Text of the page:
Peer review was negotiated into orchestra contracts because musicians felt that it was unlikely that an outside arbitrator would take the side of a terminated musician against “the Maestro.” While no formal study has been done on the results of the peer review process, anecdotal evidence suggests that neither management nor musicians consistently prevail. Most observers agree that the existence of the process provides an incentive to both management and musicians under artistic scrutiny to reach voluntary severance agreements that are more favorable to the musician than would otherwise be the case.
What’s revolving seating?
Some orchestras have instituted a practice of not assigning section string players permanent seats within their sections. Proponents of this practice claim that so-called “revolving seating” is healthier psychologically, as it eliminates the stigma of “sitting in the back.” It certainly has the effect of spreading more equitably the burden of sitting closer to the winds, brass, and percussion, all of which can be problematic for the string player who would like to be able to hear his/her grandchildren’s first words without mechanical assistance.
Revolving seating is sometimes called “rotation,” but some orchestras reserve that term for the practice of assigning time off equitably (as in “rotated off work”).
A state in which there is a state law barring the enforcement of so-called “union security” clauses in CBAs.
Union Security Clause
A section of a CBA making membership in the union a condition of continued employment. By law, a union security clause cannot mandate membership in the union as a precondition for being hired. In orchestras, union security clauses often include payment of dues to the orchestra musicians’ internal organization as an additional condition of continued employment (the so-called “St. Louis (pronounced “Louey”) clause, from its origin in the Saint Louis Symphony Orchestra’s CBA).
Several Supreme Court decisions over the decades have diminished the enforceability of this clause. As a result, in non-right-to-work states, the only thing that can be required of employees working under a union security clause is payment of that portion of union dues directly attributable to costs associated with contract negotiation and administration (the so-called “financial core” obligation). The handful of arbitrations on this issue within the orchestra industry have generally found that figure to be in excess of 85% of the total dues required to be a full member.
Unions dues for orchestra musicians who are members of the AFM fall into several categories. All AFM Locals charge annual membership dues to all members. AFM bylaws mandate that Locals must also charge work dues to members of all but the smallest orchestras, which are calculated as a percentage of scale wages. AFM bylaws mandate a minimum work dues percentage of 1.05% for all but the smallest orchestras, and set the maximum amount that can be charged by a local at 5%. Most Locals set their symphonic work dues at between 2% and 3.5%. The AFM also charges symphonic work dues of 0.55%, but this amount is invariably incorporated into the Local work dues percentage.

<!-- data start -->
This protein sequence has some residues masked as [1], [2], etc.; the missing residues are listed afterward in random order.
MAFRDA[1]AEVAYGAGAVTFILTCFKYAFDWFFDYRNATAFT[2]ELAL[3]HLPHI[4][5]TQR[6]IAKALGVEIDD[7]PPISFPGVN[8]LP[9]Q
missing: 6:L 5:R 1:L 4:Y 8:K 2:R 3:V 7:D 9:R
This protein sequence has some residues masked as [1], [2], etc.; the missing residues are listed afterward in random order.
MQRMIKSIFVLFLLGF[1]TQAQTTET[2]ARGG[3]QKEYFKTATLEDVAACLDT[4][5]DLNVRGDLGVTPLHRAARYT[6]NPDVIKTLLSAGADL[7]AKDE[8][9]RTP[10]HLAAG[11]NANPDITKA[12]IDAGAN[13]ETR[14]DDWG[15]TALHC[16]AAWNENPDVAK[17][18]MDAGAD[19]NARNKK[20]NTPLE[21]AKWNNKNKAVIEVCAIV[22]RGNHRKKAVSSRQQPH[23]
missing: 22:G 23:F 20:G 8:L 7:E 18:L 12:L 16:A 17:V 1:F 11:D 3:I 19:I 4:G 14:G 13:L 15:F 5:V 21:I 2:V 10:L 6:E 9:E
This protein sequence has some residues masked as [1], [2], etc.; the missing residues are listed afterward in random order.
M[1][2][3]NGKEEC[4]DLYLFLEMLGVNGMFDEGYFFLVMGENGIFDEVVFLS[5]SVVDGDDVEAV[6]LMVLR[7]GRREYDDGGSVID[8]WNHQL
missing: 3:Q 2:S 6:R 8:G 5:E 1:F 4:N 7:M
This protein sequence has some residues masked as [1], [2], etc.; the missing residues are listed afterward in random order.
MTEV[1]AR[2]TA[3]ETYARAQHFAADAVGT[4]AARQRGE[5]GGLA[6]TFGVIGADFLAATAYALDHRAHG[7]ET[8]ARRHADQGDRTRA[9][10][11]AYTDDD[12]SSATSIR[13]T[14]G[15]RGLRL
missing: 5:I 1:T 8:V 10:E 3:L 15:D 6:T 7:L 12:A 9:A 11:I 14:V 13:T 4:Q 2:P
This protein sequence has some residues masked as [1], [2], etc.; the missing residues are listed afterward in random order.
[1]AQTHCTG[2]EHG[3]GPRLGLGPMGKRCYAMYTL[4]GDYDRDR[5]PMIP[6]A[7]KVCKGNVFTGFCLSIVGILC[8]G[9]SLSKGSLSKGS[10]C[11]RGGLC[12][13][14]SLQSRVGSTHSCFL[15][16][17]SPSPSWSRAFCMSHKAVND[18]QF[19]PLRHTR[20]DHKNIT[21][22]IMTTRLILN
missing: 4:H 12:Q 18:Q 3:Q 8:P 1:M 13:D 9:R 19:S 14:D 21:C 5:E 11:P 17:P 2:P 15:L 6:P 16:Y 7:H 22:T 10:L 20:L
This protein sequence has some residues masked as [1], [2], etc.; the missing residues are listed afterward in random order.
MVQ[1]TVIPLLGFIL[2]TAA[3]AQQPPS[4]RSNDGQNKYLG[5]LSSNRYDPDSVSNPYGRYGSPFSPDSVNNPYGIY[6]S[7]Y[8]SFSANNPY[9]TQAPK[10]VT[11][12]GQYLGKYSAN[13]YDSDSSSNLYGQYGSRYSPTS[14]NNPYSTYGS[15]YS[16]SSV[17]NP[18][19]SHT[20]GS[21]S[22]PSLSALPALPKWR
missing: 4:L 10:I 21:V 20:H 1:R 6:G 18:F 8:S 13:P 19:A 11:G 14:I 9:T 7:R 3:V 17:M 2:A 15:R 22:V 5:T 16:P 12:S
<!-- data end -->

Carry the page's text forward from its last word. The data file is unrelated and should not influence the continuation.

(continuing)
In addition to membership dues and work dues, members of orchestras that have voted to be members of the AFM’s strike fund are charged $75 per year, although some Locals pay this for their musicians. Lastly, dues to support the orchestra musicians’ internal committee structure (and to pay such costs as ICSOM dues) are generally also considered union dues.
Union dues are fully deductible for federal tax purposes.
Scale wages are those kinds of cash income described and defined in the CBA. The orchestra industry is unusual in allowing individual bargaining unit members to negotiate compensation above and beyond scale wages; in most industries, that would be considered an unfair labor practice. As a result, a significant part of an orchestra’s labor cost can consist of individually-negotiated compensation, which also has the effect of driving up “average” musician pay.
This is a practice that is controversial amongst those who have thought carefully about it. Advocates of the practice claim that it allows orchestras to attract and retain musicians who wouldn’t otherwise come to, or stay with, an orchestra. Critics claim that what is actually rewarded by such compensation is the ability to negotiate with (or, to be more blunt, “brown-nose”) management and/or the Music Director. The critics also point to one or two orchestras where the practice of giving even section musicians significant overscale wages seems to have the effect of damping musicians’ willingness to say no to management proposals of any kind. What neither advocates nor critics dispute is that the practice has the potential to create divisions and discord within the orchestra.
Nonetheless, regardless of its merits or vices, the practice is essentially universal in American orchestras.
Robert Levine is the Principal Violist of the Milwaukee Symphony, Chair Emeritus of ICSOM, and President of the Milwaukee Musicians Association, Local 8 AFM. He has written extensively about orchestral labor law, negotiations, and contract administration for Senza Sordino, Harmony, and other publications.
 Four American orchestras have collective bargaining agreements with the International Guild of Symphony, Opera and Ballet Musicians: Seattle Symphony, the Seattle Opera Orchestra, the Pacific Northwest Ballet Orchestra, and the Northwest Chamber Orchestra.